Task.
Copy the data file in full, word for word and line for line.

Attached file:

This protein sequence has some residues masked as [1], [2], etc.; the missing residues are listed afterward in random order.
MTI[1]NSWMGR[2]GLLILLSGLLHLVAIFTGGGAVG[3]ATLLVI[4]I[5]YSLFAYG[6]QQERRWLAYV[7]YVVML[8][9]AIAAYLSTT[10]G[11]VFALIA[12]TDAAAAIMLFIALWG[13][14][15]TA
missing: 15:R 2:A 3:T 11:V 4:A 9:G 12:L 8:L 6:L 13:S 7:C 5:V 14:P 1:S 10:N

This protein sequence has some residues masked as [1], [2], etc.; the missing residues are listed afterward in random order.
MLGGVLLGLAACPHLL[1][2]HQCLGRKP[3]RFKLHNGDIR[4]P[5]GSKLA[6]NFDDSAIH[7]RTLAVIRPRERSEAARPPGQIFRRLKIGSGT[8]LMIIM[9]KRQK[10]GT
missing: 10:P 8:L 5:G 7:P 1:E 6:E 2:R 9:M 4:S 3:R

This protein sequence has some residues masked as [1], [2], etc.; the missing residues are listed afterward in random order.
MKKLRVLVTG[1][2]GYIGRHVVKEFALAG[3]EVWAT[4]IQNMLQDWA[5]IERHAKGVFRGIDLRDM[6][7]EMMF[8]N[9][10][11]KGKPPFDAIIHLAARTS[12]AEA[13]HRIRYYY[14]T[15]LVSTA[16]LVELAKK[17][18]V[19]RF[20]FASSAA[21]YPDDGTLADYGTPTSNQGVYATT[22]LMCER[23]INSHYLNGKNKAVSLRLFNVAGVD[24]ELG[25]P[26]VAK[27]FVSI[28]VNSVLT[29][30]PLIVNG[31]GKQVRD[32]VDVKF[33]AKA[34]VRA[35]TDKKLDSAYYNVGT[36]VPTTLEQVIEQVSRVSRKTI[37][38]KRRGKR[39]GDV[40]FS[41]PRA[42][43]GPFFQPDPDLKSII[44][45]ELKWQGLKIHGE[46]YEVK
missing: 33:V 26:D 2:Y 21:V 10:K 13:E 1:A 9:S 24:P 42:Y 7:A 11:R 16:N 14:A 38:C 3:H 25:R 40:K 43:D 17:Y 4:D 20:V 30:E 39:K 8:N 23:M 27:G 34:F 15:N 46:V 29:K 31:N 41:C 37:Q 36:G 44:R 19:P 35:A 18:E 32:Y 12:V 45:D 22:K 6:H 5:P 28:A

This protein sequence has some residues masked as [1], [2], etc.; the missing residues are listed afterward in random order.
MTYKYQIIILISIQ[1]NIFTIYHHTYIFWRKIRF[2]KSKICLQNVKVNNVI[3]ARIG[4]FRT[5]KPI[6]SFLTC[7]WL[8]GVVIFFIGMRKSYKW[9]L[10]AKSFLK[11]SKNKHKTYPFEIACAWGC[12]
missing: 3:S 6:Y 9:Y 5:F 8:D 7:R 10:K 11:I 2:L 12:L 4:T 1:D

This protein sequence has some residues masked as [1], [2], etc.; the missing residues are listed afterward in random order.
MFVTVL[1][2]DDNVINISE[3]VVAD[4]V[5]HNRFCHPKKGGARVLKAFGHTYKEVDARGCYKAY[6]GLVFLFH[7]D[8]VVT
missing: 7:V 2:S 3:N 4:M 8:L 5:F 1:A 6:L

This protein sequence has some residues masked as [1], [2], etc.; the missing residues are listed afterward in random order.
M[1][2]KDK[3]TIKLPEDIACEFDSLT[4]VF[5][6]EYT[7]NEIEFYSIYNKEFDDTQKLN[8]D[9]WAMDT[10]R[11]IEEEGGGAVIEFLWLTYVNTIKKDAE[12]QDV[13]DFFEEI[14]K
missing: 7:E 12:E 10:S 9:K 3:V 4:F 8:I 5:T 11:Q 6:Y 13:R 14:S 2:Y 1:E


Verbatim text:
This protein sequence has some residues masked as [1], [2], etc.; the missing residues are listed afterward in random order.
MTI[1]NSWMGR[2]GLLILLSGLLHLVAIFTGGGAVG[3]ATLLVI[4]I[5]YSLFAYG[6]QQERRWLAYV[7]YVVML[8][9]AIAAYLSTT[10]G[11]VFALIA[12]TDAAAAIMLFIALWG[13][14][15]TA
missing: 15:R 2:A 3:T 11:V 4:A 9:G 12:L 8:L 6:L 13:S 7:C 5:V 14:P 1:S 10:N

This protein sequence has some residues masked as [1], [2], etc.; the missing residues are listed afterward in random order.
MLGGVLLGLAACPHLL[1][2]HQCLGRKP[3]RFKLHNGDIR[4]P[5]GSKLA[6]NFDDSAIH[7]RTLAVIRPRERSEAARPPGQIFRRLKIGSGT[8]LMIIM[9]KRQK[10]GT
missing: 10:P 8:L 5:G 7:P 1:E 6:E 2:R 9:M 4:S 3:R

This protein sequence has some residues masked as [1], [2], etc.; the missing residues are listed afterward in random order.
MKKLRVLVTG[1][2]GYIGRHVVKEFALAG[3]EVWAT[4]IQNMLQDWA[5]IERHAKGVFRGIDLRDM[6][7]EMMF[8]N[9][10][11]KGKPPFDAIIHLAARTS[12]AEA[13]HRIRYYY[14]T[15]LVSTA[16]LVELAKK[17][18]V[19]RF[20]FASSAA[21]YPDDGTLADYGTPTSNQGVYATT[22]LMCER[23]INSHYLNGKNKAVSLRLFNVAGVD[24]ELG[25]P[26]VAK[27]FVSI[28]VNSVLT[29][30]PLIVNG[31]GKQVRD[32]VDVKF[33]AKA[34]VRA[35]TDKKLDSAYYNVGT[36]VPTTLEQVIEQVSRVSRKTI[37][38]KRRGKR[39]GDV[40]FS[41]PRA[42][43]GPFFQPDPDLKSII[44][45]ELKWQGLKIHGE[46]YEVK
missing: 33:V 26:D 2:Y 21:V 10:K 13:E 1:A 9:S 24:P 42:Y 7:A 11:R 16:N 14:A 38:C 3:H 25:R 40:K 43:D 17:Y 4:D 20:V 30:E 39:K 8:N 23:M 27:G 34:F 15:N 46:V 29:K 31:N 41:C 37:Q 36:G 44:R 19:P 35:A 18:E 32:Y 12:V 45:D 22:K 6:H 5:P 28:A

This protein sequence has some residues masked as [1], [2], etc.; the missing residues are listed afterward in random order.
MTYKYQIIILISIQ[1]NIFTIYHHTYIFWRKIRF[2]KSKICLQNVKVNNVI[3]ARIG[4]FRT[5]KPI[6]SFLTC[7]WL[8]GVVIFFIGMRKSYKW[9]L[10]AKSFLK[11]SKNKHKTYPFEIACAWGC[12]
missing: 3:S 6:Y 9:Y 5:F 8:D 7:R 10:K 11:I 2:L 12:L 4:T 1:D

This protein sequence has some residues masked as [1], [2], etc.; the missing residues are listed afterward in random order.
MFVTVL[1][2]DDNVINISE[3]VVAD[4]V[5]HNRFCHPKKGGARVLKAFGHTYKEVDARGCYKAY[6]GLVFLFH[7]D[8]VVT
missing: 7:V 2:S 3:N 4:M 8:L 5:F 1:A 6:L

This protein sequence has some residues masked as [1], [2], etc.; the missing residues are listed afterward in random order.
M[1][2]KDK[3]TIKLPEDIACEFDSLT[4]VF[5][6]EYT[7]NEIEFYSIYNKEFDDTQKLN[8]D[9]WAMDT[10]R[11]IEEEGGGAVIEFLWLTYVNTIKKDAE[12]QDV[13]DFFEEI[14]K
missing: 7:E 12:E 10:S 9:K 3:V 4:F 8:I 5:T 11:Q 6:Y 13:R 14:S 2:Y 1:E